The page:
(Just asking, you don’t have to get all upset about it)

    • kgraham182

      These result shouldn’t matter if BingeOn was on or off. Now Verizon should of only won one award since T-Mobile had higher 4G speed. Why they consider it a tie, idk.

      • Guest 2

        I have no idea, I guess I have to read the report at some point.

    • Andrew Singleton

      BingeOn throttles only video streamed, and only if the user wants it to. If you’re using 23GB monthly you have bigger problems than de-prioritization. (Just saying, you don’t have to get all upset about it)

      • Guest 2

        LOL

        Basically my questions are:

        Did they turned off Binge On to do the tests?

        Or the testing apps are zero rated anyway?

        Apart from having these questions about the testing I have something from the P3 report as a response to what you said: (page 2)

        “ANALYSIS

        Bandwidth Reduction

        Binge On limits the data rate available for the transmission of video content. Apart from video apps like YouTube, Netflix or Hulu, there are a number of other popular apps that provide some video content but are not focused on video only. This applies to social networks like Facebook, Instagram and Tumblr, as well as many other apps that transfer little or no video content. Binge On’s impact on video and, in fact, all apps used in everyday life, is clearly visible. Figure 1 shows the Cumulative Distribution Function (CDF) and average LTE throughput as perceived by smartphone apps…”

        (Just saying, you don’t have to repeat my words) ;)

  • Chris

    Didn’t Legere dismiss OpenSignal’s data/report at one point in the past?

  • KingCobra

    It looks like that while T-Mobile is still not quite Verizon in overall coverage, they are certainly within that ‘good enough’ range at this point to take a large chunk of their customers via direct competition now.

  • Clifton K. Morris

    I never heard of OpenSignal prior to this test. Is it one of those services that can stack the deck in their favor..? Likely, that looks like it’s the case.

    I visited their website and something was real strange– The map listed that T-Mobile has a tower in my back yard, and so do a few other neighbors.

    To further convey, here’s a shopping center near my home-
    See: http://i68.tinypic.com/2gy7l76.png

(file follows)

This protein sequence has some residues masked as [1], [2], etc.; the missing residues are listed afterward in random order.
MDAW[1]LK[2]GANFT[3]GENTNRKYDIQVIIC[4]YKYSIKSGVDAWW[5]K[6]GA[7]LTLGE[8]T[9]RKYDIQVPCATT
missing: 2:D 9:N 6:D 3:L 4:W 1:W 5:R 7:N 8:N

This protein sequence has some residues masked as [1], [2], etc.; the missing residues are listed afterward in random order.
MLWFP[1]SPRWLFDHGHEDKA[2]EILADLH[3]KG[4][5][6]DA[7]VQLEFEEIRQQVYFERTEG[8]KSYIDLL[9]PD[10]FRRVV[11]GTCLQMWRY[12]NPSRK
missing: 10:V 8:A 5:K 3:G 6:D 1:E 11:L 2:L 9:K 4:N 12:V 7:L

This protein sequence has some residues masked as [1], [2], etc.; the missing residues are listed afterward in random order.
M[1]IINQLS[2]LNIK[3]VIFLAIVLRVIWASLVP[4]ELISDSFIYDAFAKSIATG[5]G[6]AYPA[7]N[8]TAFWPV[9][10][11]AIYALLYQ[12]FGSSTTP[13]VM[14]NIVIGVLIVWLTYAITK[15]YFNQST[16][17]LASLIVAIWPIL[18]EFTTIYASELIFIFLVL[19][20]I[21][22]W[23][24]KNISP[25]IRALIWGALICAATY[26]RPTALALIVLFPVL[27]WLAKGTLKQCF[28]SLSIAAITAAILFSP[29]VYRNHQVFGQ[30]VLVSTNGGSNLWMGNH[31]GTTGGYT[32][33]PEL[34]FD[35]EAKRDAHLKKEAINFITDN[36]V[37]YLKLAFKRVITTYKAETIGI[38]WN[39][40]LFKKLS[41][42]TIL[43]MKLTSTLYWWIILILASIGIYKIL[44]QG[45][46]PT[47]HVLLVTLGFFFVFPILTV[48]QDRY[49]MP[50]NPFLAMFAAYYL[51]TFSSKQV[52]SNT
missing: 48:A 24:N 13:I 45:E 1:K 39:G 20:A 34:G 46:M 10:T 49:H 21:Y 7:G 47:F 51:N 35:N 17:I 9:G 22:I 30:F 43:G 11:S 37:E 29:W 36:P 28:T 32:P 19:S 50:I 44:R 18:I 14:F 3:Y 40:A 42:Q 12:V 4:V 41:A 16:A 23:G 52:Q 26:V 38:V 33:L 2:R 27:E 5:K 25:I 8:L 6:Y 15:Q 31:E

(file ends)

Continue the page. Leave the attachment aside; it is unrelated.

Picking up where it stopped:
The reality is that T-Mobile doesn’t have coverage in the area for several city blocks. I know this because I had to get a T-Mobile 4G LTE Microcell. (Not WiFi. This is the one with the GPS unit on it; which has to be registered with the FCC). As I zoomed in, it calls into question how OpenSignal collects network coverage/speeds. Specifically in the shopping center near my home, there are several microcells which OpenSignal believes are big $250,000 T-Mobile cellular infrastructure sites.

    What does this mean?
    Well, now I know OpenSignal’s data is also including microcell data, and speeds based on cable or DSL which customers like myself are paying for. I suppose John Legere would love to consider my separately-billed 100Meg Cable or DSL service as “T-Mobile coverage”, a selling point for his network.

    The reality is that the data is wrong, and it’s a stretch of the truth. Not a truly accurate test of the network (and service) T-Mobile Natively provides without help from DSL or a Cable provider.

    Perhaps they’ll make some accurate ads about how fast their network is when customers also pay $75/month in high-speed internet service too..!

  • Clifton K. Morris

    I never heard of OpenSignal prior to this test. Is it one of those services that can stack the deck in their favor..? Likely, that looks like it’s the case.

    I visited their website and something was real strange– The map listed that T-Mobile has a tower in my back yard, and so do a few other neighbors. I’d post a link but it will likely need moderation, so check out OpenSignal’s maps online yourself…

    The reality is that T-Mobile doesn’t have coverage in the area for several city blocks where I live. I know this because I had to get a T-Mobile 4G LTE Microcell. (Not WiFi. This is the one with the GPS unit on it; which has to be registered with the FCC). As I zoomed in, it calls into question how OpenSignal collects network coverage/speeds. Specifically in the shopping center near my home, there are several microcells which OpenSignal believes are big $250,000 T-Mobile cellular infrastructure sites.

    What does this mean?
    Well, now I know OpenSignal’s data is also including microcell data, and speeds based on cable or DSL which customers like myself are paying for. I suppose John Legere would love to consider my separately-billed 100Meg Cable or DSL service as “T-Mobile coverage”, a selling point for his network.

    The reality is that the data is wrong, and it’s a stretch of the truth. Not a truly accurate test of the network (and service) T-Mobile Natively provides without help from DSL or a Cable provider.

    Perhaps they’ll make some accurate ads about how fast their network is when customers also pay $75/month in high-speed internet service too..!

  • MadJoe

    This is all awesome except the 3G lie. T-Mo calls their 3G tiers 4G, HSPA and HSPA+, so that they can cut you off from them once you reach your high speed data limit (if you have one). They don’t have any more 3G that I can find anywhere, I get stuck on EDGE every time I go over, which if we’re being honest, should be considered T-Mo’s 3G if they want to label HSPA 4G. So no, T-Mo has some of the slowest speeds on 3G in my opinion. Still though, I’m happy they scored well in other places since that one gripe, while annoying, isn’t enough to get me to switch away (especially now that I’ve had the 10GB/mo plan since July and don’t go over anymore).

    • I’m afraid that the 3G HSPA spectrum has been refarmed to LTE more than the 2G EDGE one, in my experience. The result is that, instead of falling back into something that apps are happy with, 3G, with a faint LTE signal the phone falls back into 2G, which results in time outs more often than not.

  • Mike

    I don’t get anywhere these speeds in West Chester,PA 19380. Just clicked in at a whopping 1.36 Mbps download and 2.23 Mbps upload. Says its on LTE. It’s sort of funny TMO disavowed OpenSourse results about 18 months ago as not being an accurate measure of LTE.

  • gr8gatzby

    I get 19mbps 3G, and 26mbps LTE at my residence.

  • enigmaco

    The data works so well at my house and side of town when I try to do a opensignal test there it fails.